1. It's a safety / slip hazard:  In three years, not one of us has slipped and fallen down (except the dog as she's careening madly around corners).  This argument simply doesn't parse in most foreseeable scenarios.  Almost all tract-home suburbanites already have ceramic tile kitchen and bathroom floors by builder-grade default, as well as ceramic tiled entryways.  How often have you fallen down on those?  Not often, eh?  So why would you think it would be a problem in the dry areas your house when it's not an existing problem in your wet areas?  If you're very sloppy in your house, if you let small children drag food around your house and smear it on the floor, yes indeed, you might have a problem with slip hazards.  But I would not foresee a significantly elevated risk under normal circumstances of cleanliness. 
  2. It's hard on the leg joints:  We haven't noticed any issues.  Again, most of the leg-work people do in their houses is in the kitchens, which already have c-tile floors.  I tend to wear Tevas or tennis shoes during my marathon cooking sessions, for arch support.  I would do this regardless of how the floor was finished, because I'm old. 
  3. It's cold on the feet:  We live on the subtropical upper Texas coast.  A cool floor is a godsend for us.  I believe it helps to keep our home cool during the summer months.  The ground beneath the slab is cooler than the prevailing outdoor air.  Having a carpet on the floor would insulate against that subterranean coolness from penetrating through to the house.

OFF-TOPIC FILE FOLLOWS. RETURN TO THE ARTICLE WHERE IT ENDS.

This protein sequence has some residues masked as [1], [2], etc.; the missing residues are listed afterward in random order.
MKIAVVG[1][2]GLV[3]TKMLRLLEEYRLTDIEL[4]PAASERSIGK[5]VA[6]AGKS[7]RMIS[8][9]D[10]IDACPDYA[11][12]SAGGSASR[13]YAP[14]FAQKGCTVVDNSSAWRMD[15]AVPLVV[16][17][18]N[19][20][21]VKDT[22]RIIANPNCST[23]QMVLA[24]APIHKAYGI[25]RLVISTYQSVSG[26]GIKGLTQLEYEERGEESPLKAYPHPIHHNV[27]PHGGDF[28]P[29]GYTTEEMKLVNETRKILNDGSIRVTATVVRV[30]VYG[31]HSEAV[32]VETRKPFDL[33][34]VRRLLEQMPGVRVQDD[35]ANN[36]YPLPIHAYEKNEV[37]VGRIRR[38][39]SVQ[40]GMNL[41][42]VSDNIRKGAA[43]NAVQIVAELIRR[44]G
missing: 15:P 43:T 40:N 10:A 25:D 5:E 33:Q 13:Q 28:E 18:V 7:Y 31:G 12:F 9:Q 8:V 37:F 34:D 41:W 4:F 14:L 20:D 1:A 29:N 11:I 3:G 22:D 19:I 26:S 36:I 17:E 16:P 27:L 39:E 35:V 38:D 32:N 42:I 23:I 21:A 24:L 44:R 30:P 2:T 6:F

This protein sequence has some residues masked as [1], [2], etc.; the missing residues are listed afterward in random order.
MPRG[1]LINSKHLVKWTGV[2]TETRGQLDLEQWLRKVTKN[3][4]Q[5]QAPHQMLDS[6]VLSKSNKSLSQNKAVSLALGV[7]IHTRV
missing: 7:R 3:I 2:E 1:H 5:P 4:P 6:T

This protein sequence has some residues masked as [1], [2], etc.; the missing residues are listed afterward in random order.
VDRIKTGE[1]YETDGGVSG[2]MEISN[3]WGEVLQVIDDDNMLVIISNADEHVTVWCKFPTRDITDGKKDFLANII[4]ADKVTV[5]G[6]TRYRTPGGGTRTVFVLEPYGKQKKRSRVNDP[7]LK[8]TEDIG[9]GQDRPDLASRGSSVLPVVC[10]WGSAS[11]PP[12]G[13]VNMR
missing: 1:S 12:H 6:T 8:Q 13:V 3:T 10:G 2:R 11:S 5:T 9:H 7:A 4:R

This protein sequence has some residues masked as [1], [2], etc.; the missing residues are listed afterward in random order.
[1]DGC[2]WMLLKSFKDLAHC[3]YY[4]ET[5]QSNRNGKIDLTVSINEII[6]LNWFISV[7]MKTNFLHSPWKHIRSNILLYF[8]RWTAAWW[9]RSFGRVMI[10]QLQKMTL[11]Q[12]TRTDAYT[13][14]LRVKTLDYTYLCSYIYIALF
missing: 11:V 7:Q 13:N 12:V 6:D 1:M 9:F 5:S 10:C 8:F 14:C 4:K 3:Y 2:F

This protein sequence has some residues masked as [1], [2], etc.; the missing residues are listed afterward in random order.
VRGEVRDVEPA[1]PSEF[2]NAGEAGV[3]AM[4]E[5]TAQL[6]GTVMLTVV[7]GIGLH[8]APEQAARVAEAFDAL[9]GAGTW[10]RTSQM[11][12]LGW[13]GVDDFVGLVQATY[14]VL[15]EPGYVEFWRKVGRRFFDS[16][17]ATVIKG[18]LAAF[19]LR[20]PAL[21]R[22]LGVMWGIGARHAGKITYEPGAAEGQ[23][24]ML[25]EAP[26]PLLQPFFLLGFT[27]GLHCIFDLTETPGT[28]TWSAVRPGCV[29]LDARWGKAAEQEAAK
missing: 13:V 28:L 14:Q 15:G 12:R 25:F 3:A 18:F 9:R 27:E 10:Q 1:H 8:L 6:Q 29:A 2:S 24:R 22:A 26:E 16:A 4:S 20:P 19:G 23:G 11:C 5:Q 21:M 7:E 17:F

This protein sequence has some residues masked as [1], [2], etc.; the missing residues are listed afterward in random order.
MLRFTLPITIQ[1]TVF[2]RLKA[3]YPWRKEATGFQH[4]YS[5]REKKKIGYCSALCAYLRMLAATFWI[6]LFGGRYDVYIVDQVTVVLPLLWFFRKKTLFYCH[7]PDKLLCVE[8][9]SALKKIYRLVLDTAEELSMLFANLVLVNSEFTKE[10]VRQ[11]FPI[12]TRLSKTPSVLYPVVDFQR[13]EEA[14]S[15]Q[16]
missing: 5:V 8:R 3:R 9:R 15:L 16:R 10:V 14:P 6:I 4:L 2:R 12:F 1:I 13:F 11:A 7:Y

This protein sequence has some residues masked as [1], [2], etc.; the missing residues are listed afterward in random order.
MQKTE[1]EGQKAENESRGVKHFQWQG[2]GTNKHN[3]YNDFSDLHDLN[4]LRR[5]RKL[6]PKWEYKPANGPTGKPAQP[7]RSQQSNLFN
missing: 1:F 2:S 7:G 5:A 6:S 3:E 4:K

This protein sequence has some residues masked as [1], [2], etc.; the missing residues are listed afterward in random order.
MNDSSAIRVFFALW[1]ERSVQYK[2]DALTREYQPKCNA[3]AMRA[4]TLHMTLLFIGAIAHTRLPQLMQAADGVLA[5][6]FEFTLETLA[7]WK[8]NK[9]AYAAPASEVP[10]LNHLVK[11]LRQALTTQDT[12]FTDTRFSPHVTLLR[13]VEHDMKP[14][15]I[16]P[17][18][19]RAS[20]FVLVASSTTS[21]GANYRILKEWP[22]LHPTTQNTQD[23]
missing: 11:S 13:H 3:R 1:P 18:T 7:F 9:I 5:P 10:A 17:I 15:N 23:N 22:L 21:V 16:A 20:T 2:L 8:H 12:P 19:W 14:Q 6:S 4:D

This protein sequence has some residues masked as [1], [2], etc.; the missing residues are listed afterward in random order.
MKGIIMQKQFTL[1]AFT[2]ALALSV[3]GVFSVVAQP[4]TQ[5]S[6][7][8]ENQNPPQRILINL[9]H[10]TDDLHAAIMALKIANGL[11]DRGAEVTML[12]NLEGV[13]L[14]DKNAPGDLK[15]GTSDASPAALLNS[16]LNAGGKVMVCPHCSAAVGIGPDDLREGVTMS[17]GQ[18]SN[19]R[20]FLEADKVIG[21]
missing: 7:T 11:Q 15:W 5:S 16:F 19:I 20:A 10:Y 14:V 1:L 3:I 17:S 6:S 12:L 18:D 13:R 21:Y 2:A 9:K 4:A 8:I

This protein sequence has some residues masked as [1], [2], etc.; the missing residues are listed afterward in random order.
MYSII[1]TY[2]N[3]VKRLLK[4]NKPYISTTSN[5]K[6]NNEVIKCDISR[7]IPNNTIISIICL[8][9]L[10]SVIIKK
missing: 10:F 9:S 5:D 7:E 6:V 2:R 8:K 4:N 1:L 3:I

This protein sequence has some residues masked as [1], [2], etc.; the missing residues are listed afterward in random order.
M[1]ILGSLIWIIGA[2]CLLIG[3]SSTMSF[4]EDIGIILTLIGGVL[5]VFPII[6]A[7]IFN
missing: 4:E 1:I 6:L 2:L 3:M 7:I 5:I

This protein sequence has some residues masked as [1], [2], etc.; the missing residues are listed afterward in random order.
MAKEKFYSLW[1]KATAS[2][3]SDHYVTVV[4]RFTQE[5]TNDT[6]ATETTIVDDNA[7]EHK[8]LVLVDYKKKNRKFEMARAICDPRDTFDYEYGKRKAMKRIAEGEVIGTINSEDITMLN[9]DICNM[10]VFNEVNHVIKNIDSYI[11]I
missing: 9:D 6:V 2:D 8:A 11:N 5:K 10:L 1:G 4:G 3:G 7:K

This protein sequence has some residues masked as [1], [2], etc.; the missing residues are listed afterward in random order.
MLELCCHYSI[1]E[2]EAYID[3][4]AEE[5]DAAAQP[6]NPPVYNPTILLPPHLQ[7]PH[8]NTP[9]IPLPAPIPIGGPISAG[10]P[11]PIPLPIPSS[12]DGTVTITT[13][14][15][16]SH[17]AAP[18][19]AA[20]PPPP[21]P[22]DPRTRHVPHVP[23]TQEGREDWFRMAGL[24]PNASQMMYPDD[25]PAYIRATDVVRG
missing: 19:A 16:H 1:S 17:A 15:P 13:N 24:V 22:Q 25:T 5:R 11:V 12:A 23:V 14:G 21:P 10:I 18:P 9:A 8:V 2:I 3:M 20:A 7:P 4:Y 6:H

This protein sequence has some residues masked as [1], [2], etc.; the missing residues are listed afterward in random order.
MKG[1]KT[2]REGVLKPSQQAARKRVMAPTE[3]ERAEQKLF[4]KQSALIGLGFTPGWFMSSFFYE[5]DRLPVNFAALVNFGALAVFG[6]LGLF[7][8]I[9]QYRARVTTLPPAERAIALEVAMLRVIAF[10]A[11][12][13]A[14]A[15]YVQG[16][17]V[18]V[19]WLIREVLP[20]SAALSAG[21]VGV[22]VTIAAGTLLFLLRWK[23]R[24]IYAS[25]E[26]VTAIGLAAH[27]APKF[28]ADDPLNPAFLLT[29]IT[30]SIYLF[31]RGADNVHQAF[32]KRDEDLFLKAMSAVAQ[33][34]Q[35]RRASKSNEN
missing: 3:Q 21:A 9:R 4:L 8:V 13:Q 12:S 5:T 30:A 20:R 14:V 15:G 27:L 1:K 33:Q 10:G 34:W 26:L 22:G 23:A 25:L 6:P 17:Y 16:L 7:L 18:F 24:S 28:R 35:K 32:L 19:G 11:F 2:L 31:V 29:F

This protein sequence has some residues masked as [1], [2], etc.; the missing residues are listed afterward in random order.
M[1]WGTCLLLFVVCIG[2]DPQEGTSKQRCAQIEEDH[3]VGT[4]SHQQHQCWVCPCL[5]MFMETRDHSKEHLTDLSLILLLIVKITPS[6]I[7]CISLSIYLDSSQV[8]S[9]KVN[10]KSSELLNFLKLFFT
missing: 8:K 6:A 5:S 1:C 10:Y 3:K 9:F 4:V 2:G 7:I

4. It imparts a cold and sterile atmosphere to your house:  This is only true if you fail to complete your house with area rugs, furniture, drapery, and accessories.  Look at the pics of my house above.  Look at the living room with its 8' x 10' wool area rug.  Does it look cold, sterile, and impersonal? 
  5. Your house will be an echo-chamber if all the floors are ceramic:  This is only true if you fail to complete your house with area rugs, furniture, drapery, and accessories.  When you walk into an empty fully-tiled house that has no furniture, yes, it's an echo chamber.  But that's not how it's intended to be lived in.